[¶8] Our prior cases indicate strict compliance with the requirements of N.D.C.C. § 32-12.2-04(1) is a prerequisite to bringing an action against the State or its employees. Absent the timely filing of a notice of claim under N.D.C.C. § 32-12.2-04(1), the court lacks subject matter jurisdiction to entertain the lawsuit. Kautzman v. McDonald, 2001 ND 20, ¶ 11, 621 N.W.2d 871; Haskell, 2001 ND 14, ¶ 9, 621 N.W.2d 358; Cooke v. University of N.D., 1999 ND 238, ¶ 9, 603 N.W.2d 504; Earnest v. Garcia, 1999 ND 196, ¶ 7, 601 N.W.2d 260; Allied Mut. Ins. Co. v. Director of the N.D. Dep't of Transp., 1999 ND 2, ¶ 16, 589 N.W.2d 201. The plain language of the statute requires explicit written notice of the claim; actual notice is insufficient. Kautzman, at ¶ 11; Earnest, at ¶ 6; Allied Mut. Ins. Co., at ¶¶ 10, 15-16; Messiha v. State, 1998 ND 149, ¶ 21, 583 N.W.2d 385.
[¶9] The statute explicitly requires that the notice of claim must be presented to the director of OMB. Presenting a claim letter to an assistant attorney general does not satisfy the statute. See Kautzman, 2001 ND 20, ¶ 13, 621 N.W.2d 871; see also J. James Fraiser III, Annotation, Persons or Entities Upon Whom Notice of Injury or Claim Against State or State Agencies May or Must Be Served, 45 A.L.R. 5th 173, § 2[a] (1997) ("When a claim-notice statute mandates service upon only a specific person . . . the courts will often require strict compliance therewith.").
[¶10] We conclude the trial court did not err in determining Ghorbanni had failed to comply with N.D.C.C. § 32-12.2-04(1) and the court therefore lacked subject matter jurisdiction over her claims.
[¶11] Ghorbanni argues that her retaliatory discharge action sounds in contract and should therefore be governed, not by N.D.C.C. § 32-12.2-04(1), but by the notice of claim provision contained in N.D.C.C. § 32-12-03, which provides:
No action upon a claim arising upon contract for the recovery of money only can be maintained against the state until the claim has been presented to the department, institution, agency, board, or commission to which claim relates for allowance and allowance thereof refused. The neglect or refusal of the office to act on such claim for a period of ten days after its presentation for allowance must be deemed a refusal to allow the claim.Ghorbanni contends the June 26, 2000 letter to Anderson satisfied this statute, and her retaliatory discharge action was therefore properly before the district court.
[¶12] Ghorbanni argues "[h]er claims are for recovery of money as a result of the retaliatory actions of the State, based upon her termination for revealing information related to the Council's chairman's misuse of public funds." She argues her dismissal violated public policy, as expressed in N.D.C.C. § 34-11.1-04, which expressly prohibits an employer from terminating a public employee for reporting job-related misuse of public resources, and N.D.C.C. § 34-01-20(1)(a), which prohibits an employer from terminating an employee for reporting a suspected violation of the law.(1)
[¶13] We have previously recognized that an action for retaliatory discharge in violation of public policy is a tort. See Krein v. Marian Manor Nursing Home, 415 N.W.2d 793, 794-95 (N.D. 1987). The "overwhelming majority" of courts which have considered whether a retaliatory discharge case grounded upon violation of public policy is actionable in contract or in tort have concluded such actions sound in tort, not in contract. Sterling Drug, Inc. v. Oxford, 743 S.W.2d 380, 385 (Ark. 1988); see also, e.g., Batey & Sanders, Inc. v. Dodd, 755 So. 2d 581, 583 (Ala. Civ. App. 1999); Burke v. Board of Dirs., 709 N.E.2d 1036, 1041-42 (Ind. Ct. App. 1999), modified in part on other grounds, 711 N.E.2d 1288 (Ind. Ct. App. 1999); Stebbings v. University of Chicago, 726 N.E.2d 1136, 1140 (Ill. App. Ct. 2000); Murphy v. City of Topeka-Shawnee County Dep't of Labor Servs., 630 P.2d 186, 190 (Kan. Ct. App. 1981); Firestone Textile Co. v. Meadows, 666 S.W.2d 730, 733 (Ky. 1983); Phillips v. Butterball Farms Co., 531 N.W.2d 144, 147-48 (Mich. 1995); Hartbarger v. Frank Paxton Co., 857 P.2d 776, 782 n.5 (N.M. 1993); Townsend v. Living Centers Rocky Mountain, Inc., 947 P.2d 1297, 1299 (Wyo. 1997). The Supreme Court of Michigan explained in Phillips, 531 N.W.2d at 147 (footnotes omitted):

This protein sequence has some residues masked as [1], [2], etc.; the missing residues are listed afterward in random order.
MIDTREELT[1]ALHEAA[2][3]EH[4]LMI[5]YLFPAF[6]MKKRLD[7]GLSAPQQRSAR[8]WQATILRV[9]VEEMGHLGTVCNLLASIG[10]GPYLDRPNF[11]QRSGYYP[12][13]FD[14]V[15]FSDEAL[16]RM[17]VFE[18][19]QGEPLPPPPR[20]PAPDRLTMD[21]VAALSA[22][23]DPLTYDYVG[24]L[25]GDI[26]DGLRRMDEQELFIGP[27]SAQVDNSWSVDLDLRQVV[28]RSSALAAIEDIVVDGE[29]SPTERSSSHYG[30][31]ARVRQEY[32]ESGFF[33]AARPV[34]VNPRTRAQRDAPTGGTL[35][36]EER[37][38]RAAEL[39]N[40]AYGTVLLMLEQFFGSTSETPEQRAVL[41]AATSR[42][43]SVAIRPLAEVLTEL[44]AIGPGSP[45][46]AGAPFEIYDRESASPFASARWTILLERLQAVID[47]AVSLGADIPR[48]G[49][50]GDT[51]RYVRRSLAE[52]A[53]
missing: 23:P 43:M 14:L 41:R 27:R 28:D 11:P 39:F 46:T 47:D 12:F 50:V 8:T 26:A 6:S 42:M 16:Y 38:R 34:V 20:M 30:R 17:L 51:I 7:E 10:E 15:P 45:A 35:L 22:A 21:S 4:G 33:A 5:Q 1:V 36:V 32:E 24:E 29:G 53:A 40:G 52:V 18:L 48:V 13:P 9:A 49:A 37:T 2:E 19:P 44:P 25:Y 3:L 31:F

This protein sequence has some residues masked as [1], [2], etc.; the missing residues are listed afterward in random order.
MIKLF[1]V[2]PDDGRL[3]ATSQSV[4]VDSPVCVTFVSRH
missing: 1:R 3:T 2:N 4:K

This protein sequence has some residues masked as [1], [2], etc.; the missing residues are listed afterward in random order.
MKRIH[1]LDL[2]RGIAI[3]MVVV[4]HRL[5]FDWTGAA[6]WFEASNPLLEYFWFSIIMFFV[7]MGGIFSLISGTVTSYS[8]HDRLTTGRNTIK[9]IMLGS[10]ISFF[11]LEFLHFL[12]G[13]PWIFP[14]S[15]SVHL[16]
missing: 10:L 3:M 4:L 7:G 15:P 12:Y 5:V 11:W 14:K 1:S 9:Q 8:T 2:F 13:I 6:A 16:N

[T]he source of this right against retaliatory discharge does not stem from any term agreed upon by the contracting parties, but from public policy now expressed in a statute. The duty not to retaliate against an employee for filing a worker's compensation claim arises independently from the employment contract. In Lathrop v. Entenmann's, Inc., 770 P.2d 1367, 1373 (Colo. App., 1989), a Colorado appellate court said: "[t]he duty of the employer to refrain from retaliation in violation of a state's public policy does not find its source in any private contract; it is a duty imposed by the state's legislative body; and it is one that cannot be adjusted or modified by the private actions of an employer and a collective bargaining agent."
[¶14] We agree with the majority view that an action for retaliatory discharge based upon public policy sounds in tort, not contract. Accordingly, the notice-of-claim statute governing contract claims against the State, N.D.C.C. § 32-12-03, is inapplicable. As we noted in State v. Haskell, an action alleging wrongful termination in violation of the Human Rights Act:
Smith has not specified any relief sought other than money damages for lost income, damage to her reputation and attorney's fees. Smith's complaint therefore, seeks only money damages for the very kind of claim for which N.D.C.C. § 32-12.2-04 requires a person to present a notice to the director of the office of management and budget within 180 days. Under Ch. 32-12.2, injury includes personal injury, which is defined as including ". . . injury to a person's rights or reputation." N.D.C.C. § 32-12.2-01(2) and (4).Haskell, 2001 ND 14, ¶ 9, 621 N.W.2d 358.
[¶15] We conclude Ghorbanni's retaliatory discharge claim sounded in tort, and N.D.C.C. § 32-12.2-04(1) was the applicable notice-of-claim statute.
[¶16] The summary judgment dismissing the complaint and the order denying Ghorbanni's motion to amend the judgment are affirmed.
|[¶17]||Gerald W. VandeWalle, C.J.|
Dale V. Sandstrom
William A. Neumann
Mary Muehlen Maring
Carol Ronning Kapsner
1. Section 34-01-20(3), N.D.C.C., specifically authorizes a civil action for injunctive relief, actual damages, and attorney's fees for a violation of N.D.C.C. § 34-01-20.